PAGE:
Get hands-on with printing technology

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PRACTICAL TRAINING: Students learn by observing the printing press at work at the Institute of Printing Technology in Taramani.
PRACTICAL TRAINING: Students learn by observing the printing press at work at the Institute of Printing Technology in Taramani.


This diploma course can be an ideal platform for students to set up their own printing press.

Printing technology is among the vocational courses that seem to attract meritorious students from Classes X and XII. The course offers hands-on experience in various kinds of printing machines and techniques and provides students with the opportunity to set up their own printing presses, say faculty at the Institute of Printing Technology, Taramani, in Chennai.

The institute, run by the State government’s technical education directorate, offers a three-year diploma course for students who have passed Class X and allows lateral entry for Class XII students into the second year of the course. These students must apply within 10 days of the release of the Class XII examination results, that is, by May 24.

Each year, 90 students are taken in, and in the second year (for Class XII students), 10 per cent of this number is admitted.

In the first year, students learn basic sciences such as physics, chemistry and mathematics. These subjects help the students when they want to go for a degree course in Mechanical Engineering after the diploma. Many of the students take up part-time courses in Anna University even while working.

Keeping abreast of the technological changes, the institute has also revised its syllabus and included webpage designing, colouring and captioning. The institute is renovating a portion of its premises to accommodate a room for computers.

“Entry is purely on merit,” says V. Subramanian, institute principal. “If you study this course you need not go for other engineering courses. Students who need a job quickly given their family circumstances can join the course. After gaining experience for some years in a printing press, one can even set up one’s own printing press,” he adds.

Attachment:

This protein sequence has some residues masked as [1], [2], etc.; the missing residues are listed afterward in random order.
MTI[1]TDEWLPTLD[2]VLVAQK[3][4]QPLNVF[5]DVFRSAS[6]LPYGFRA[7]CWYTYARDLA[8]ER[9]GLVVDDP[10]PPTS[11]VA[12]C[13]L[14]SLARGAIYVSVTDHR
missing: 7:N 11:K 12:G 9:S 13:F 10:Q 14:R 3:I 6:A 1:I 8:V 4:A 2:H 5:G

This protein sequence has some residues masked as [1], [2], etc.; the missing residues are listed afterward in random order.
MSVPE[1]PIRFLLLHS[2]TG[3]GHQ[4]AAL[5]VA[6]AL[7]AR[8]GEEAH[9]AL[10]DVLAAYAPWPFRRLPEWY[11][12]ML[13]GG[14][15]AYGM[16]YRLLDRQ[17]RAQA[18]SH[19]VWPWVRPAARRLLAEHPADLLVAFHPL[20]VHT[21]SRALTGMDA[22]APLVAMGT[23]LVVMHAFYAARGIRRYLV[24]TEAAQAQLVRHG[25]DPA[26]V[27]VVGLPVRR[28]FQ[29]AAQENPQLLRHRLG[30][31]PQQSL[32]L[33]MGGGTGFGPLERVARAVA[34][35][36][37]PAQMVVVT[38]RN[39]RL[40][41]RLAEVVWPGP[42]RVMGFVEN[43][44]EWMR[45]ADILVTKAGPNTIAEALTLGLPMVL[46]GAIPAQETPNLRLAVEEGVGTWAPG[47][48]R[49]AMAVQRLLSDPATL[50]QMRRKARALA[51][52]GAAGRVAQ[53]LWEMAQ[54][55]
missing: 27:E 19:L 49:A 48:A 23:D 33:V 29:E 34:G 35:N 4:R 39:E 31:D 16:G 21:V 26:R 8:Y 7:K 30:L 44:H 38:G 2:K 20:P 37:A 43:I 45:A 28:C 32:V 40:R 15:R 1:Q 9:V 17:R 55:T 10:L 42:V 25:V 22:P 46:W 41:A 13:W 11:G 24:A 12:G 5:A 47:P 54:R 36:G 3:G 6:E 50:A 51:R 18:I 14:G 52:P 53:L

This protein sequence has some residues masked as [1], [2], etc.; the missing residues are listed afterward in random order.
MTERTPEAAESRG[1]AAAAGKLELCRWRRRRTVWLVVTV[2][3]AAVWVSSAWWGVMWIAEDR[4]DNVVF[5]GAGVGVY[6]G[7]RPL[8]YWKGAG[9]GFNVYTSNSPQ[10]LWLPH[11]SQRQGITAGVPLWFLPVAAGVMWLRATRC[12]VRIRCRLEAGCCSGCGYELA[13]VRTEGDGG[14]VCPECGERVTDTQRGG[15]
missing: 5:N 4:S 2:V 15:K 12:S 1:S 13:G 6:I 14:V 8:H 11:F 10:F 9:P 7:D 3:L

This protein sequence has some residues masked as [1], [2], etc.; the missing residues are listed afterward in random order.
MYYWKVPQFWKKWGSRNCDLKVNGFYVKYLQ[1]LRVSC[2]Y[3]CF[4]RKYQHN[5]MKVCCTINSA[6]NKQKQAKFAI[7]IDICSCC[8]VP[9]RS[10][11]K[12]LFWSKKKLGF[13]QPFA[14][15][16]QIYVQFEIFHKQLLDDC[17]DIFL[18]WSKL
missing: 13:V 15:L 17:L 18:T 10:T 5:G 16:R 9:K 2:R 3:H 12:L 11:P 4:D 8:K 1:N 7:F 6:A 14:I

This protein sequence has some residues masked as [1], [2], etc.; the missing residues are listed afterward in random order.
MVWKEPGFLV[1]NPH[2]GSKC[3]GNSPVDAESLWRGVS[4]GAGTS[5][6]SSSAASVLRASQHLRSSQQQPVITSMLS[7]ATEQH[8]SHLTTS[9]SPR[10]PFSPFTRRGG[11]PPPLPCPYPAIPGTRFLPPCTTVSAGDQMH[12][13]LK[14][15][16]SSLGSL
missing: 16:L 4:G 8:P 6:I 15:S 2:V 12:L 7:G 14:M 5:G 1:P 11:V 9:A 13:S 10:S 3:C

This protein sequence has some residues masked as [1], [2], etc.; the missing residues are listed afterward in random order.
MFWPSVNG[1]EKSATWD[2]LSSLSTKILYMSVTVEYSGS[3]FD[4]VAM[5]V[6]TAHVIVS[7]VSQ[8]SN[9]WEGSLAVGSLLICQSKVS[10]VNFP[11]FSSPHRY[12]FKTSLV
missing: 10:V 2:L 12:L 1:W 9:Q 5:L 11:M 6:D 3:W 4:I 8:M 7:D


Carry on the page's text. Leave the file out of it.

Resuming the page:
Printing presses are much in demand in smaller towns and even villages, the faculty point out. At present, with an investment of Rs. 5 lakh, a person can set up a printing press and be ensured of jobs for the entire year.

Notebooks, marriage invitations and voucher books are needed even in smaller towns and villages.

The institute has an excellent tie-up with its alumni, many of who are members of the Madras Printers’ Association and own printing presses. They offer the necessary training and provide jobs. Last academic year, all students in the institute were placed in places such as Bangalore and Dubai. “Printing press companies prefer students from Chennai. There is great potential for a student who is thorough with e-design techniques, can upload it on to the Internet,” says Mr. Subramanian.

Students learn the history of printing technology, the pre-press necessities, operate offset machines and gain hands-on experience in post-press work such as book binding, all of which helps them when they finish the course. Though most students are from lower socio-economic background, there have been some who go on to the Anna University to pursue a degree in engineering.



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